Court rejects petition from police officer fired after fatal Tysons shooting

Fairfax County Courthouse (file photo)

(Updated at 4:30 p.m. on 8/3/2023) The former Fairfax County police officer who reportedly shot and killed D.C. resident Timothy Johnson on Feb. 22 in Tysons lost a court petition seeking reinstatment earlier this month.

Wesley Shifflett’s petition alleging that the county violated his due process rights and its own policies during a grievance review was rejected by Fairfax County Circuit Court Judge Stephen Shannon, who affirmed County Executive Bryan Hill’s conclusion that the Fairfax County Police Department had followed proper county procedures.

“The County Executive’s determination was neither arbitrary and capricious, nor made in bad faith,” Shannon wrote in a July 6 opinion letter. “In contrast, the determination was well-grounded in fact and proper.”

(This story has been updated to clarify that the petition was asking the court to review the grievance process, an administrative review that will determine whether Shifflett’s firing should be upheld.)

A seven-year veteran of the department, Shifflett was officially fired by the FCPD on April 14, a couple of weeks after Fairfax County Police Chief Kevin Davis informed both the officer and the public of his decision on March 23, according to court documents.

The FCPD identified Shifflett and James Sadler, an eight-year veteran of the department, as the two officers who fired their guns at Johnson during a foot chase outside Tysons Corner Center. The mall’s Nordstrom had called the police around 6:30 p.m., reporting that Johnson was attempting to shoplift sunglasses.

Video of the encounter shared by police showed the officers pursuing Johnson into a wooded area, where one of them trips and says, “Stop reaching.” Three gunshots were apparently fired, two before the officer tripped and one afterwards.

(An earlier version of this article incorrectly said that all three shots were fired after the officer tripped.)

Police said Shifflett was responsible for the fatal shots, the Washington Post previously reported. Sadler was put on modified restrictive duty during a criminal investigation into the shooting, but he retained his job.

In a pair of memos to Shifflett dated March 23 and 30, Davis said his “performance during this incident and personal conduct…have failed to meet the expected standards required for continued employment” with the FCPD.

Shifflett made “shifting and inconsistent statements” during interviews with Major Crimes Bureau and internal affairs detectives that left it unclear whether he fired his gun intentionally “in response to a perceived threat” or by accident, Davis wrote in the March 30 memo.

“Your demonstrated inability to definitively state whether or not you meant to intentionally fired [sic] your weapon at Mr. Johnson that evening diminishes your credibility in this case, and accordingly undermines your ability to be a law enforcement officer,” Davis said. “Therefore, looking at the totality of the circumstances in this case, I no longer have confidence in your abilities to serve and protect the Fairfax County community as an FCPD officer.”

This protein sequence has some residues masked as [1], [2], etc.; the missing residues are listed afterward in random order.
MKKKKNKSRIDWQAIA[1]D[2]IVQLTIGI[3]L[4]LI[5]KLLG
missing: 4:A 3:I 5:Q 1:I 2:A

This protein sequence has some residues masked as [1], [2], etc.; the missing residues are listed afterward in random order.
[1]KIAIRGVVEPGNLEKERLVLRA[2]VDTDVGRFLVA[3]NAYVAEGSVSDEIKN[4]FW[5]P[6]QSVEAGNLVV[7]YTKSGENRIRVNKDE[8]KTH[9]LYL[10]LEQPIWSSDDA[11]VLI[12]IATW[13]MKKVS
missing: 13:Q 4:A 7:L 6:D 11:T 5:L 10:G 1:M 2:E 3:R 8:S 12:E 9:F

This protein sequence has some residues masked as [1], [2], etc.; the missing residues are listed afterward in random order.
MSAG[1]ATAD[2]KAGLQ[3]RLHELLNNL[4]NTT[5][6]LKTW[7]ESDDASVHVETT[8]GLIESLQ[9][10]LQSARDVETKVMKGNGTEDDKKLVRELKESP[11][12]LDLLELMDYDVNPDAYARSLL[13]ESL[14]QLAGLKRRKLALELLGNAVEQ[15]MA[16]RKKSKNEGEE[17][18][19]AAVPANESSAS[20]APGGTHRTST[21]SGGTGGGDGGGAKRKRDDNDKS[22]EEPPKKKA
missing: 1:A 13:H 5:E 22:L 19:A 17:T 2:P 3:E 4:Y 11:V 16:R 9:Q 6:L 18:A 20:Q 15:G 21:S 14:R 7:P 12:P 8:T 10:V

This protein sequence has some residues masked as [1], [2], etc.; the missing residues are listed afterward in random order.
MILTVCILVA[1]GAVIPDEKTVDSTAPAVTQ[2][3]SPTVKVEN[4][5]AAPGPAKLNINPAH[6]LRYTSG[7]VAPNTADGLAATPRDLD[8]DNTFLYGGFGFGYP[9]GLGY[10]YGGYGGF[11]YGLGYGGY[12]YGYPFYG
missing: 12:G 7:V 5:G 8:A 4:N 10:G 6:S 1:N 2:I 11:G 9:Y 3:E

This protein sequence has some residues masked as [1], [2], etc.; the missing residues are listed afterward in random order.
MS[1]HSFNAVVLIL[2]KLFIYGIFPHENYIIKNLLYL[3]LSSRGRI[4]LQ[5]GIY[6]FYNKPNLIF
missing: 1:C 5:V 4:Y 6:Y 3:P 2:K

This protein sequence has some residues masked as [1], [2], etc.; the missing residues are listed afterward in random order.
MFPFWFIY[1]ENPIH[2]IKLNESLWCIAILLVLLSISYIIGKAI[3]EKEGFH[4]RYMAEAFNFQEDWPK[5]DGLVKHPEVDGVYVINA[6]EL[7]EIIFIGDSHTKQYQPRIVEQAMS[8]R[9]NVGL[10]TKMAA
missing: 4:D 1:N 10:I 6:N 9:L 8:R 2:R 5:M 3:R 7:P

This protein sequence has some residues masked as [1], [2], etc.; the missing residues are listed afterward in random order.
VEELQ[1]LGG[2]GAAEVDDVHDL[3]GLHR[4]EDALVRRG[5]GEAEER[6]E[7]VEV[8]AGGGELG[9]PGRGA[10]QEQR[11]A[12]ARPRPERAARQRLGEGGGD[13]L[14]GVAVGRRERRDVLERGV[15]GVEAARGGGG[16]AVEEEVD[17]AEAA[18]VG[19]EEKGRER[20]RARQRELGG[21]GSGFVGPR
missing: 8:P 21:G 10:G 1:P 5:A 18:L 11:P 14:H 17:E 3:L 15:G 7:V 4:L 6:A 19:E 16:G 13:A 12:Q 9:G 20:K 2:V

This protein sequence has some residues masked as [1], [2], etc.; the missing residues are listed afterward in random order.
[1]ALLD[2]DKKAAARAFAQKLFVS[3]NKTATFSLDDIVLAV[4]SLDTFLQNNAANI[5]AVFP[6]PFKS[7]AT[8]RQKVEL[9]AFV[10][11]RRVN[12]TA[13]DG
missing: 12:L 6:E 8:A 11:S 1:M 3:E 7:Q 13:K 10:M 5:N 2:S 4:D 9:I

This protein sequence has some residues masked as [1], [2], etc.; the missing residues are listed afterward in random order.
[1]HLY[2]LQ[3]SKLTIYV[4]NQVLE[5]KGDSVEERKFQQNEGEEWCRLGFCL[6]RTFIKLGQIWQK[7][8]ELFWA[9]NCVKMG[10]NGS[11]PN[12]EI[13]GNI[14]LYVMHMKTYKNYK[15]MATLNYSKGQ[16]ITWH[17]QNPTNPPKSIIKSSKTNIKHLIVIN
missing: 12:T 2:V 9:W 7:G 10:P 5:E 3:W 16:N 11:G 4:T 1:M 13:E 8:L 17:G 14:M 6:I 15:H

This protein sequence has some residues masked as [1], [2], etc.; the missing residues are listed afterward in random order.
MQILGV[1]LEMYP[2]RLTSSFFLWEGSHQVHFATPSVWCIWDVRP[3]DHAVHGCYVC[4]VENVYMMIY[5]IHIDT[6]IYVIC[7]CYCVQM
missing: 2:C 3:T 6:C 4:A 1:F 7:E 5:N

In a petition filed in court on May 30, Shifflett argued that Davis didn’t sufficiently explain the reasons for his termination and that the subsequent grievance process challenging the decision had “procedural deficiencies.”

Recounting the shooting, the petition says Shifflett believed he was alone and “feared that his life was in imminent danger” when Johnson fell to the ground and allegedly “turned to [the] Petitioner in a defensive stance as his hand reached for his waistband.”

Johnson’s family asserted almost immediately after the shooting that he was unarmed, and the FCPD later confirmed that they didn’t find any weapon at the scene.

The petition contends that a lack of specific quotes cited as questionable in Davis’s memos, the absence of an immediate supervisor at Schifflett’s initial grievance meeting and “significant gaps” in an internal affairs investigation file at the time violate county personnel regulations, FCPD policy and Virginia law.

“[The] Petitioner is a now former law enforcement officer essentially being accused of murdering a man on the job, but he is being provided the procedural protections of a man who was found sleeping on the job,” the petition said, calling the FCPD’s process “statutorily and constitutionally deficient.”

Shifflett asked the court to reinstate him under paid administrative leave “until the FCPD is able to provide him with all of his procedural rights,” award him backpay, let him see all the information against him or close the disciplinary proceedings, and prohibit the county and police department from retaliation.

Shannon said Shifflett failed to prove that the county executive was “acting in bad faith or abusing its discretion” when deciding that the FCPD had complied with procedure, though he found that the circuit court didn’t have the authority to review Constitutional, statutory or police department policy questions.

Shifflett will get a grievance hearing before the Civil Service Commission later this year on his challenge to his firing, according to attorneys with Simms Showers LLP, the law firm representing Shifflett.

On April 17, a county grand jury declined to indict Shifflett on charges of involuntary manslaughter and reckless discharge of a firearm in Johnson’s death, prompting Fairfax County Commonwealth’s Attorney Steve Descano to request a second grand jury.

According to Descano’s office, it takes about 60 days to impanel a grand jury, and once they begin, details of the proceedings are kept secret until a decision on the charges is announced.